Published on April 21, 2016

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Photography by interior design by max humphrey, photo by sarah dorio
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Photography by interior design by max humphrey, photo by sarah dorio

Building your own gallery wall is no small feat. Think about it. You have to collect a variety of prints, art, and maybe even original photography that speaks to you and nicely flows all together and works with the aesthetic of your room, home, and personal style. That’s all before anything even gets hung on the wall! But recently, people have really been rising to the challenge. Having already conquered the basic gallery wall, often placed above a sofa or bed, people are moving on to more inventive ways of grouping and hanging. Think leaning art on floating ledge shelves, adding 3D objects into the mix, and now, creating a gallery wall that spans from the floor all the way to the ceiling.

Before you write this gallery wall off, hear us out.

We chatted with Tessa Wolf, Creative Director of Framebridge (our favorite way to get our art custom framed), to get her advice on how to successfully create your own gallery wall that starts at your floor. Read on for all the tips and tricks you’ll need and we promise you won’t feel overwhelmed!

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Photography by Laura Petrilla via apartment therapy

build from eye level, not from the ground up

Wolf confirmed that you should hang your floor to your ceiling gallery wall like you would any other. Choose a center focal point and build from there. If you’re struggling with conceptualizing what you want your wall to look like, taking a peek at these popular layouts might help. Pro tip: Wolf suggests instead of building your artwork out in a more radial design, think about building up and down in vertical groups. 

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Photography by peter fehrentz for dwell

you don’t have to do it all at once

Wolf made a great point when she reminded us that you don’t have to collect every single piece of art you want hanging on your wall before taking action. Wolf proposed building in groups of a few frames, making sure to balance those groups in color and size, as an easy way to incrementally build a wall you love. Tackling it all at once feels overwhelming because if you actually do it in one go, it will be! And plus…

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Photography by Emily Johnston via Rue Mag

remember, you can move them around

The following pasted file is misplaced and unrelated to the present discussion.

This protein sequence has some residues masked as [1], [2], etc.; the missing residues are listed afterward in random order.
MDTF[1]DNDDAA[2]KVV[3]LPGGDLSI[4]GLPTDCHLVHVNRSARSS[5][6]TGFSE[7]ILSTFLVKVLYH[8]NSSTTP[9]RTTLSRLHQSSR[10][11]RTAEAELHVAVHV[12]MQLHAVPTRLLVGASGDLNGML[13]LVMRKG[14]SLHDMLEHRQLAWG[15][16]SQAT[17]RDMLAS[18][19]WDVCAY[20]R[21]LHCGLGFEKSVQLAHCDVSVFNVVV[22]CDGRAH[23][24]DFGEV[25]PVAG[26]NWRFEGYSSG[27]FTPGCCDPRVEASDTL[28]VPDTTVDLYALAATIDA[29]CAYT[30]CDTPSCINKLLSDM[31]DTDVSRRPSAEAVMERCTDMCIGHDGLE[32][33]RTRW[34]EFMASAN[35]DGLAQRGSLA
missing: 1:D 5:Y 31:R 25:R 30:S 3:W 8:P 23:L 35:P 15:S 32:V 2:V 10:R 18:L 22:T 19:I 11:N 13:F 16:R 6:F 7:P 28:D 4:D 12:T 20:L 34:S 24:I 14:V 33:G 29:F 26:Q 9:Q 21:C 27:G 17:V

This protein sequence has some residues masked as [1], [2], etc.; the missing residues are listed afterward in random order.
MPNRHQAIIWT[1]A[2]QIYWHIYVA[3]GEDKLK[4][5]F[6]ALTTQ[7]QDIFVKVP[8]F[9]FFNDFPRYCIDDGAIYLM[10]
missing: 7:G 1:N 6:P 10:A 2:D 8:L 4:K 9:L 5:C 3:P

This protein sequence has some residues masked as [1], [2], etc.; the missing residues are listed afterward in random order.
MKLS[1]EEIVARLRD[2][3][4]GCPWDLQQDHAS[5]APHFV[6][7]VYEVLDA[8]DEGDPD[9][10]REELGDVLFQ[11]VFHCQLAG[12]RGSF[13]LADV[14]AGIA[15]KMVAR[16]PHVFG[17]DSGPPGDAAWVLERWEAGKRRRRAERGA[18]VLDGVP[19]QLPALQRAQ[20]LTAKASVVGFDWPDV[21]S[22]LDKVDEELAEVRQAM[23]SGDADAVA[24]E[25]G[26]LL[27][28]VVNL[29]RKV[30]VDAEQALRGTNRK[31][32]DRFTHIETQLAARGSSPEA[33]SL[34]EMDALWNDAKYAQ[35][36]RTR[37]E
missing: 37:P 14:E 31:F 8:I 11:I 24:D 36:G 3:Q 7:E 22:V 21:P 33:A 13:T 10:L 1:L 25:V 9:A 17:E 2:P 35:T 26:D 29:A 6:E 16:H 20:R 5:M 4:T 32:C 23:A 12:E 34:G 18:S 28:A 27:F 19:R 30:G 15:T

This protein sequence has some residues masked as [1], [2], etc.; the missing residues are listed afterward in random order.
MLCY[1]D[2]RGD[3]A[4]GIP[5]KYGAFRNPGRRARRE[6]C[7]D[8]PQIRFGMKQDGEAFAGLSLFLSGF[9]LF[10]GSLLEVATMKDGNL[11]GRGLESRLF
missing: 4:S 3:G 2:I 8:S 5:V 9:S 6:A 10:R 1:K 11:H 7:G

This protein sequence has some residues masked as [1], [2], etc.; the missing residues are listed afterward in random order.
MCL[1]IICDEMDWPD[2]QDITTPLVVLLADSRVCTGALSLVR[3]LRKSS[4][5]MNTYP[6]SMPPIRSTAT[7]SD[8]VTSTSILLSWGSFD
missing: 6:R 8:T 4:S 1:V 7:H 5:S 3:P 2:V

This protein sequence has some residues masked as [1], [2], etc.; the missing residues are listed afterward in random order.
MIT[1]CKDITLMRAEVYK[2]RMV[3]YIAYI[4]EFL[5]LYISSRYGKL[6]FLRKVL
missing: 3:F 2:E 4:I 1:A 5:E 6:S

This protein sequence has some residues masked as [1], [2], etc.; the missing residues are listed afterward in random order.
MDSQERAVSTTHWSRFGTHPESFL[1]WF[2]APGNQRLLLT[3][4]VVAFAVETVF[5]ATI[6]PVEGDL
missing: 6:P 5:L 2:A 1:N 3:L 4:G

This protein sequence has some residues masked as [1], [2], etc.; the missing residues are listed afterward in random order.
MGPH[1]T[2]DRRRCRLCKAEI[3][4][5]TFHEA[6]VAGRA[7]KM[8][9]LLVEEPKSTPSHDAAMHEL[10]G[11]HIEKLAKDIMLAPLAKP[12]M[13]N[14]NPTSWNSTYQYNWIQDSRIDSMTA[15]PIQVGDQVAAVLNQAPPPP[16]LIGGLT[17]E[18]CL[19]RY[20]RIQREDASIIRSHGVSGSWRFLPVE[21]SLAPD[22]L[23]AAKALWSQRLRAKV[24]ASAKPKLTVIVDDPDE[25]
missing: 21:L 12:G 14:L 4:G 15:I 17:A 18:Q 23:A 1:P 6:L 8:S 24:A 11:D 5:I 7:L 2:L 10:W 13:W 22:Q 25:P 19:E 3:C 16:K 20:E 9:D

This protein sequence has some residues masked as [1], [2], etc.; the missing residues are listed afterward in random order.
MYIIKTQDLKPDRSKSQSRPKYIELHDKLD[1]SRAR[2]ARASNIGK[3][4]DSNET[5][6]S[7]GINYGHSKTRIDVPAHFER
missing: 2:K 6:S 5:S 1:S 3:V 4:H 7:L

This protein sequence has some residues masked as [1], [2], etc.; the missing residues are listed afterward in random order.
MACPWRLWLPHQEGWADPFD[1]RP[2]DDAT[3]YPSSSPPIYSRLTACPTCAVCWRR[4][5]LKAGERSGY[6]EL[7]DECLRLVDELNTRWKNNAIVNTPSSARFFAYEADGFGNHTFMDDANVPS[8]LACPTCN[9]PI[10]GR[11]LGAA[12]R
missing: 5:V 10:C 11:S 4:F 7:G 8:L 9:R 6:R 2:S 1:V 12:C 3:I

Hanging frames isn’t permanent—even though it sometimes feels like it. We created this video tutorial that easily shows how to fill those pesky little holes, which means you’re no longer trapped by the nails you’ve already tapped into the wall. You have the freedom to move pieces down if you find other pieces you love more and rearrange your heart out if you please. Wolf expressed that we should be thinking about our gallery walls (especially the large floor to ceiling variety) as a rotating or evolving display instead of a gallery that once hung, is never to be altered again.

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Photography by curbly.com

put your least favorites on the bottom

If you want all of your pieces to have equal face time, this might not be the type of gallery wall for you. Wolf pointed out that obviously, what is hanging at eye level (around 57 inches) will probably be seen first and the most. She suggests picking pieces that you want to be the center of attention to hang at eye level, and using the low space for either prints that may mean a bit less to you (if that’s even possible!) or instead using it as a space for bigger pieces to balance out smaller ones.

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Photography by Nicole Franzen via little green notebook

unless you’re planning on leaning them…

Wolf said, “I love leaning giant frames, I think it’s such a good look,” and we couldn’t agree more. She added that leaning a few frames—instead of simply hanging them all—can add more dimension to an otherwise 2D wall. It can also be an easy way to balance out furniture placements or create asymmetry. Disclaimer: Leaning might not be so kid proof, but then again, neither is hanging art at a young child’s eye level.

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Photography by cocolapinedesign.com

don’t neglect the small stuff

You might think the larger statement pieces that serve as the focal point of your wall are the MVPs, but you’re wrong. Wolf emphasized that the smaller frames not only add balance, spatially speaking, but can also be used to bridge gaps between the larger pieces (and vertical collections, if you choose to build out your wall with that method). Even though we often call the smaller pieces fillers (shhh! they don’t have to know), they really do play an important role in building the perfect gallery wall.

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Photography by @amiraelgawly

fill an odd space

Don’t feel like you have to fill up the largest wall in your house. Instead, choose a smaller space that maybe can’t fit anything else but a few small frames—or even a space that isn’t heavily trafficked. Staircases and the awkward space between two doors or windows are the perfect examples.

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Photography by @antiquarianmodern

finally, just be creative!

Don’t limit yourself to what you’ve seen done before. Wolf referenced this photo as a creative example of not being afraid to use your art and frames in a truly interesting, out of the box way. By placing a credenza in front of a full wall of drawings and photos, the gallery wall becomes almost wallpaper-esque, as Wolf said, instead of the main focus.